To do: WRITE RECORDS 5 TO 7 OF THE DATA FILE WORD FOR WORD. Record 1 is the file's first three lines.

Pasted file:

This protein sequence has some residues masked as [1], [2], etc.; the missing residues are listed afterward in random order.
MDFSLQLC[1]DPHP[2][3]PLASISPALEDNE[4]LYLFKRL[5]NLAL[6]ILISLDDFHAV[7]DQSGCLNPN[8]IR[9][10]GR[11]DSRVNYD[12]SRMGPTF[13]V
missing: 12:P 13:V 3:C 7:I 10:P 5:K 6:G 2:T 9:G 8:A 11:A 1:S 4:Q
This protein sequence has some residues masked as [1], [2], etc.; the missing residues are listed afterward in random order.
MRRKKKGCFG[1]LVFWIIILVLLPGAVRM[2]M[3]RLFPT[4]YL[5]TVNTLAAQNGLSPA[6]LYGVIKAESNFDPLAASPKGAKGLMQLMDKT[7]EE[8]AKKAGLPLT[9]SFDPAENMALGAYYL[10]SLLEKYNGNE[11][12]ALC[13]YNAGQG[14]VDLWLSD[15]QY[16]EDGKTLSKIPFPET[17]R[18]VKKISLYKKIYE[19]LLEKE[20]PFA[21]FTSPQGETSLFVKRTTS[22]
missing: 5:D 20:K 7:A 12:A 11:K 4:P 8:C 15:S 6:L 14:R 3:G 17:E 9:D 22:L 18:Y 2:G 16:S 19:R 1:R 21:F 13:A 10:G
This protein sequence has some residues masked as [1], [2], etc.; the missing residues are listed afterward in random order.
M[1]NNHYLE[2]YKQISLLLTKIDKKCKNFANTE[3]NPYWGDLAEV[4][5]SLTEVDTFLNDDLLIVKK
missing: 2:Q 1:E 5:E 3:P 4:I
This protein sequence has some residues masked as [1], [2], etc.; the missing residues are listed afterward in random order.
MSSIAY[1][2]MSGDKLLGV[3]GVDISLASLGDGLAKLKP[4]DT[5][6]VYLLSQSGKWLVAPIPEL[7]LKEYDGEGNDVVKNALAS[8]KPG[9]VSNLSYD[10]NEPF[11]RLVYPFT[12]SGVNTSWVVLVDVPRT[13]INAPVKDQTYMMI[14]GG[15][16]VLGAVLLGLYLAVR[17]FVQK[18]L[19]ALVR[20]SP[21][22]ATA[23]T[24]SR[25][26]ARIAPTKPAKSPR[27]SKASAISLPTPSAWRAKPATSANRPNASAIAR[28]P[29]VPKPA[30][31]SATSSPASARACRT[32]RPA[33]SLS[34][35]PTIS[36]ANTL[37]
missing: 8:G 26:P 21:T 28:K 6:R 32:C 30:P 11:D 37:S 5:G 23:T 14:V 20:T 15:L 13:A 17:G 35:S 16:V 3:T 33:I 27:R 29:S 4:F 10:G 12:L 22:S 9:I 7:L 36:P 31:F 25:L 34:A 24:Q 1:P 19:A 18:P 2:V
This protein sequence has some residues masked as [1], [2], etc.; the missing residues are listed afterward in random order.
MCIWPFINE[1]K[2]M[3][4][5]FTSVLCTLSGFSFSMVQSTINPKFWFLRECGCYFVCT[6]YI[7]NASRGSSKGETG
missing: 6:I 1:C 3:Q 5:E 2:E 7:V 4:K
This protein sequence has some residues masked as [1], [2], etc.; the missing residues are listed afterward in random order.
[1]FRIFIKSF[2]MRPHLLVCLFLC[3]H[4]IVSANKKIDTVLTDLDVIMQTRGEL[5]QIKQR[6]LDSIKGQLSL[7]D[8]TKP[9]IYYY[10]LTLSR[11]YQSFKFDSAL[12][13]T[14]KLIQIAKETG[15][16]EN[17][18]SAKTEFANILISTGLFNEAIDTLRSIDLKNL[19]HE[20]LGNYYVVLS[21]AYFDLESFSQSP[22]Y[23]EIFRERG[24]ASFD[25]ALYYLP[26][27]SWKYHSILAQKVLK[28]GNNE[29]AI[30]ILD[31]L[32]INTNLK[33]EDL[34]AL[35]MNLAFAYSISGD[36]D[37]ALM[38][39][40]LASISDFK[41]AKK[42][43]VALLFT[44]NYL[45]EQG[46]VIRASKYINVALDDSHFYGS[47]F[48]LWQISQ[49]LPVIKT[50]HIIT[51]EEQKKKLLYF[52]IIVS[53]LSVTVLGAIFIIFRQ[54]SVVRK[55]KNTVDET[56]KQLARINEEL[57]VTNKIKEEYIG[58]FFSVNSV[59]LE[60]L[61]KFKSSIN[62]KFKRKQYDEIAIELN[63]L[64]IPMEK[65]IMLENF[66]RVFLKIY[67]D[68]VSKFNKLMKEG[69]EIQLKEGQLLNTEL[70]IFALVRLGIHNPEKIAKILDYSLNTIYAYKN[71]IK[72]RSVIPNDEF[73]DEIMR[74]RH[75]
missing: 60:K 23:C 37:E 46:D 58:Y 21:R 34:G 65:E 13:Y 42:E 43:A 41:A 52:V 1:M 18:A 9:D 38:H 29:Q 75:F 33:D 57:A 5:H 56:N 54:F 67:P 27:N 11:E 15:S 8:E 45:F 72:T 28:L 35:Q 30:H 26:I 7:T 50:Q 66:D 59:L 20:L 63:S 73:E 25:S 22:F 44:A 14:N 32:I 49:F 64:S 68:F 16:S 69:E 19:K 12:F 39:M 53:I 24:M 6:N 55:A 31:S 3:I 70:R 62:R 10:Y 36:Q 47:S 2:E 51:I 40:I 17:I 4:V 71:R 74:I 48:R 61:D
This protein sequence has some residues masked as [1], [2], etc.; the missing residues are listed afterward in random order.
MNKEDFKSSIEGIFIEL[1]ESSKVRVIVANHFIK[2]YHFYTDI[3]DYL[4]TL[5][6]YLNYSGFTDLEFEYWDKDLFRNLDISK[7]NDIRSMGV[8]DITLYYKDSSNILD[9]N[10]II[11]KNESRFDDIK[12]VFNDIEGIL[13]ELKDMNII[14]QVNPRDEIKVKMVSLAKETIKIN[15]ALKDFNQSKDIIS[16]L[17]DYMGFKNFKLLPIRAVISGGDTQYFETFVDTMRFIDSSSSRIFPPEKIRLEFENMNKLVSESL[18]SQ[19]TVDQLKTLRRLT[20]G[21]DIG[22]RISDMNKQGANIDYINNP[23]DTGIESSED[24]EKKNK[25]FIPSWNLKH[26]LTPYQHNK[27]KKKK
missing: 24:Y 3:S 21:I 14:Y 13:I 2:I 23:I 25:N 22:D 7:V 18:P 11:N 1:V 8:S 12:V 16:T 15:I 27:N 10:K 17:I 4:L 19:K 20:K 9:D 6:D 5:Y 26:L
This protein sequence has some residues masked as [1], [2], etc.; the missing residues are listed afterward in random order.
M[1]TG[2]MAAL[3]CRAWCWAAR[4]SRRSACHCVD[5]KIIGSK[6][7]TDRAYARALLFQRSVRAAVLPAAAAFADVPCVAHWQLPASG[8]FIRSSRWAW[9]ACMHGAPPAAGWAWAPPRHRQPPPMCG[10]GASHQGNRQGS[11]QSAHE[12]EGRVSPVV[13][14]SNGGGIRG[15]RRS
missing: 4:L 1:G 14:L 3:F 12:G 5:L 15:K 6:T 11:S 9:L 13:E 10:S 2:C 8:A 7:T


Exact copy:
This protein sequence has some residues masked as [1], [2], etc.; the missing residues are listed afterward in random order.
MCIWPFINE[1]K[2]M[3][4][5]FTSVLCTLSGFSFSMVQSTINPKFWFLRECGCYFVCT[6]YI[7]NASRGSSKGETG
missing: 6:I 1:C 3:Q 5:E 2:E 7:V 4:K
This protein sequence has some residues masked as [1], [2], etc.; the missing residues are listed afterward in random order.
[1]FRIFIKSF[2]MRPHLLVCLFLC[3]H[4]IVSANKKIDTVLTDLDVIMQTRGEL[5]QIKQR[6]LDSIKGQLSL[7]D[8]TKP[9]IYYY[10]LTLSR[11]YQSFKFDSAL[12][13]T[14]KLIQIAKETG[15][16]EN[17][18]SAKTEFANILISTGLFNEAIDTLRSIDLKNL[19]HE[20]LGNYYVVLS[21]AYFDLESFSQSP[22]Y[23]EIFRERG[24]ASFD[25]ALYYLP[26][27]SWKYHSILAQKVLK[28]GNNE[29]AI[30]ILD[31]L[32]INTNLK[33]EDL[34]AL[35]MNLAFAYSISGD[36]D[37]ALM[38][39][40]LASISDFK[41]AKK[42][43]VALLFT[44]NYL[45]EQG[46]VIRASKYINVALDDSHFYGS[47]F[48]LWQISQ[49]LPVIKT[50]HIIT[51]EEQKKKLLYF[52]IIVS[53]LSVTVLGAIFIIFRQ[54]SVVRK[55]KNTVDET[56]KQLARINEEL[57]VTNKIKEEYIG[58]FFSVNSV[59]LE[60]L[61]KFKSSIN[62]KFKRKQYDEIAIELN[63]L[64]IPMEK[65]IMLENF[66]RVFLKIY[67]D[68]VSKFNKLMKEG[69]EIQLKEGQLLNTEL[70]IFALVRLGIHNPEKIAKILDYSLNTIYAYKN[71]IK[72]RSVIPNDEF[73]DEIMR[74]RH[75]
missing: 60:K 23:C 37:E 46:D 58:Y 21:R 34:G 65:E 13:Y 42:E 43:A 41:A 52:V 1:M 18:A 9:D 38:H 29:Q 75:F 33:D 57:A 5:H 56:N 54:F 67:P 27:N 11:E 15:S 8:E 45:F 72:T 28:L 35:Q 30:H 26:I 7:T 50:Q 66:D 59:L 20:L 63:S 73:E 25:S 22:F 44:A 14:N 32:I 49:F 64:S 68:F 16:S 69:E 19:K 12:F 39:M 53:I 24:M 6:N 55:A 31:S 3:I 70:R 62:R 10:Y 36:Q 47:S 2:E 51:I 40:I 17:I 4:V 71:R 74:I 48:R 61:D
This protein sequence has some residues masked as [1], [2], etc.; the missing residues are listed afterward in random order.
MNKEDFKSSIEGIFIEL[1]ESSKVRVIVANHFIK[2]YHFYTDI[3]DYL[4]TL[5][6]YLNYSGFTDLEFEYWDKDLFRNLDISK[7]NDIRSMGV[8]DITLYYKDSSNILD[9]N[10]II[11]KNESRFDDIK[12]VFNDIEGIL[13]ELKDMNII[14]QVNPRDEIKVKMVSLAKETIKIN[15]ALKDFNQSKDIIS[16]L[17]DYMGFKNFKLLPIRAVISGGDTQYFETFVDTMRFIDSSSSRIFPPEKIRLEFENMNKLVSESL[18]SQ[19]TVDQLKTLRRLT[20]G[21]DIG[22]RISDMNKQGANIDYINNP[23]DTGIESSED[24]EKKNK[25]FIPSWNLKH[26]LTPYQHNK[27]KKKK
missing: 24:Y 3:S 21:I 14:Y 13:I 2:I 23:I 25:N 22:D 7:V 18:P 11:N 1:V 8:S 12:V 16:T 15:I 27:N 10:K 17:I 4:L 19:K 20:K 9:D 6:D 5:Y 26:L